It is a typical setup to deploy relays in front of the central server operating as a receiver front-end. Most resource-heavy tasks, for example, parsing, filtering, and so on, are performed on this receiver layer. As all resource-heavy tasks are performed on the relay, the central server behind it only needs to get the messages from the relay and write them into the final text-based format. Since you can run several relays, you can balance the resource-heavy tasks between more relays, and a single server behind the relays can still be fast enough to write all the messages on the disk.

Acting as a relay also depends on the functionality. A relay does not have to be a dedicated relay machine at all. For log collection, it can be one of the clients with a relay configuration. Note that in a robust log collection infrastructure, the relays have their own purpose, and One Identity recommends running dedicated relay machines.

You can run several parallel relays to ensure horizontal redundancy. For example, if each of the relays has the same configuration, when one relay goes down another relay can take over the processing. Distribution of the logs can be done by the built-in client-side failover functionality and also by a general load balancer. The load balancer is also used to serve N+1 redundant relay deployments. In this case, switching from one relay to another relay is done when there is an outage but also for real load balancing purposes.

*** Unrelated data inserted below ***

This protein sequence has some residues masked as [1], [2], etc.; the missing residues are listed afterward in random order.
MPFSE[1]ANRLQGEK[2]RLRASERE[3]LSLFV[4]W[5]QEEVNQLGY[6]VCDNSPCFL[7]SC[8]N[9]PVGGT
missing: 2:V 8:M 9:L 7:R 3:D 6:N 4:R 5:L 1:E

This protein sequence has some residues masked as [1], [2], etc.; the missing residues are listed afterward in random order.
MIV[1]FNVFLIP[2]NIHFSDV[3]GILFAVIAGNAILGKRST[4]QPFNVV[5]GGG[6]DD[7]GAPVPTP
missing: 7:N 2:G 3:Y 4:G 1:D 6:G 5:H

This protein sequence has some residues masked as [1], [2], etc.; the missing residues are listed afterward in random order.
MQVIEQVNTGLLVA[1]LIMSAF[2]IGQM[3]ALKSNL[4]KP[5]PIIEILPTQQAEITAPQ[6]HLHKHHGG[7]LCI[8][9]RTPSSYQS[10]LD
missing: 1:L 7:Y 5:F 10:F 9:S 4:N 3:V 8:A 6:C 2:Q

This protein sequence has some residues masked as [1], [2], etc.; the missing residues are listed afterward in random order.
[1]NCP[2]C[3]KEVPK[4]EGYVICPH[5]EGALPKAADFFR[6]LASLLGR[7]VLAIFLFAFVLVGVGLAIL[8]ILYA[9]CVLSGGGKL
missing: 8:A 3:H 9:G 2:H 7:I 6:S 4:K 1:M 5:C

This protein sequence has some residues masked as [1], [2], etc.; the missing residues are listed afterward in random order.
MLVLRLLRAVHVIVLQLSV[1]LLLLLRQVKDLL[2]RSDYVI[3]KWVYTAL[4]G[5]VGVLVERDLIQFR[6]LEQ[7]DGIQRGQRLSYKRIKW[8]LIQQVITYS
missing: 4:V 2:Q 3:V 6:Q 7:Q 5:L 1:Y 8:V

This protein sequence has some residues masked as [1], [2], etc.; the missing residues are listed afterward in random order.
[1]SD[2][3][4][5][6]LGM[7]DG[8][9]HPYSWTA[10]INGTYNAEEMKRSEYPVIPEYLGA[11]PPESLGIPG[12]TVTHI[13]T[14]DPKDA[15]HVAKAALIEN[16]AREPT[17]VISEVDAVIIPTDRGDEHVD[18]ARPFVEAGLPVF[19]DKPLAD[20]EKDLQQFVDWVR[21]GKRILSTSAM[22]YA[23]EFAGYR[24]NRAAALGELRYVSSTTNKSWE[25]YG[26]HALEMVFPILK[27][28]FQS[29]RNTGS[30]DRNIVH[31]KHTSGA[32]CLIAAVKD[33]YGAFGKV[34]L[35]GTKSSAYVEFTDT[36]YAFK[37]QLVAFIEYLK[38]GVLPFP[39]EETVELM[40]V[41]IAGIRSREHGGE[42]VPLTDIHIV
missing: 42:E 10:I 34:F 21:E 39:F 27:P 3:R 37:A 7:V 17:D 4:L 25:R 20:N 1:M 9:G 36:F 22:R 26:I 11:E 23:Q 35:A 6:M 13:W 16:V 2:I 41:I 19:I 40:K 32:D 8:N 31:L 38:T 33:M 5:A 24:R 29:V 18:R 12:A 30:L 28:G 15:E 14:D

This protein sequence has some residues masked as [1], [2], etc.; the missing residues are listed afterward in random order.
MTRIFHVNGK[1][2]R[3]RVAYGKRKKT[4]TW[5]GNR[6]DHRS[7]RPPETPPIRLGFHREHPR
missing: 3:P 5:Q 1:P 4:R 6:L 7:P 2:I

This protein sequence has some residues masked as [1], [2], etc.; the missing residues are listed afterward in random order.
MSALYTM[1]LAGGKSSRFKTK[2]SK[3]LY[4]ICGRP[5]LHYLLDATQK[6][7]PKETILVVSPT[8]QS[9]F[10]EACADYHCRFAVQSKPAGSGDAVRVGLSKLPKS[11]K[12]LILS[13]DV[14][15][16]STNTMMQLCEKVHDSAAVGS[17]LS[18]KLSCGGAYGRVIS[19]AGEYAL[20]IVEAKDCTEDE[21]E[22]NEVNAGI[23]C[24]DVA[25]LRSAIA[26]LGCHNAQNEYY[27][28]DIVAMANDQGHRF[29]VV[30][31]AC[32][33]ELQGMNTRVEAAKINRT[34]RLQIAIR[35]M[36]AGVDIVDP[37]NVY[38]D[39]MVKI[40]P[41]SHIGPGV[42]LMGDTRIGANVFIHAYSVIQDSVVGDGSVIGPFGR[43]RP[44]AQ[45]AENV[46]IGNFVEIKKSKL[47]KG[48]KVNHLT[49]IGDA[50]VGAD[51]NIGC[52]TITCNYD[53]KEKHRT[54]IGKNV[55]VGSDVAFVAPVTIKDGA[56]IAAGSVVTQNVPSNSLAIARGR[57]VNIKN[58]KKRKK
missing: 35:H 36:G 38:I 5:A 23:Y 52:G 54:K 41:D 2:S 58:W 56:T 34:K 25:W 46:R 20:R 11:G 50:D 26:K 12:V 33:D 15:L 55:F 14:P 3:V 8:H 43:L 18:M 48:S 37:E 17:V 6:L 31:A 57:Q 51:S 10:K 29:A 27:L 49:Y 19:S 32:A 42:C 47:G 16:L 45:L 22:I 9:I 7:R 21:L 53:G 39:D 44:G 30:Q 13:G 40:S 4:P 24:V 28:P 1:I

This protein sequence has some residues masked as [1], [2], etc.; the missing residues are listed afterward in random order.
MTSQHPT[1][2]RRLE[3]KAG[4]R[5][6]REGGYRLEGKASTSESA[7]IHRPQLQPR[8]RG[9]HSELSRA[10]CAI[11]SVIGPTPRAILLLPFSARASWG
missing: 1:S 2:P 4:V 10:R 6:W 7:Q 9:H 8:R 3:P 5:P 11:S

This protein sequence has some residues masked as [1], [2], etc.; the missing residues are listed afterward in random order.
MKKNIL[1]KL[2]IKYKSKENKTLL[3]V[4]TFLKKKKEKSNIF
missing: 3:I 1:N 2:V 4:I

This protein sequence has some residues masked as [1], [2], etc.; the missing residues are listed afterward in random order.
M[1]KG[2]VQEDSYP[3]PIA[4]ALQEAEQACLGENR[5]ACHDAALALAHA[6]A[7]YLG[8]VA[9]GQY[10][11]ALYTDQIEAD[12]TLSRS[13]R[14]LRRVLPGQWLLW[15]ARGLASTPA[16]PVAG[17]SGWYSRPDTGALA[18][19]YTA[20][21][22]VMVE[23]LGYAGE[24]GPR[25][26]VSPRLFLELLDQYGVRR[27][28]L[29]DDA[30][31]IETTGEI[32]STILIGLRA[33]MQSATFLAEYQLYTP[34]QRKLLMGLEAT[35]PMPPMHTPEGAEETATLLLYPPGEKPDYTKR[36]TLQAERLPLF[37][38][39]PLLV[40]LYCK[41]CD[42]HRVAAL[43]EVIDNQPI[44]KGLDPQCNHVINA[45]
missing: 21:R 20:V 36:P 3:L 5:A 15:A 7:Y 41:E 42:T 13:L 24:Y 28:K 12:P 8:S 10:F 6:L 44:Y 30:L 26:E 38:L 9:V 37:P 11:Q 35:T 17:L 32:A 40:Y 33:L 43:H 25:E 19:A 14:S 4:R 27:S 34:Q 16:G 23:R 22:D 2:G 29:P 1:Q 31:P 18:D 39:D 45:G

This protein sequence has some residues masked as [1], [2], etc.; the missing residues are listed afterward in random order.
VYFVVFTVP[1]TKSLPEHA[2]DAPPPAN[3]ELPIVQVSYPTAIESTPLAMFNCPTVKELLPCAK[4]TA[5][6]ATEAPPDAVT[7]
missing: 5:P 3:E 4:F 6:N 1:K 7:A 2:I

What syslog-ng relays are not good for

The purpose of the relay is to buffer the logs for short term, for example, a few minutes or a few hours long outages (depending on the log volume). It is not designed to buffer logs generated by the sources during a very long server or connection outage, for example, up to a few days long.

If you expect extended outages, One Identity recommends that you deploy servers instead of relays. There are many deployments where long term storage and archiving are performed on the central syslog-ng server, but relays also do short-term log storage.

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Server mode

Figure 4: Server-mode operation

In server mode, syslog-ng acts as a central log-collecting server. It receives messages from syslog-ng clients and relays over the network, and stores them locally in files, or passes them to other applications, for example, log analyzers.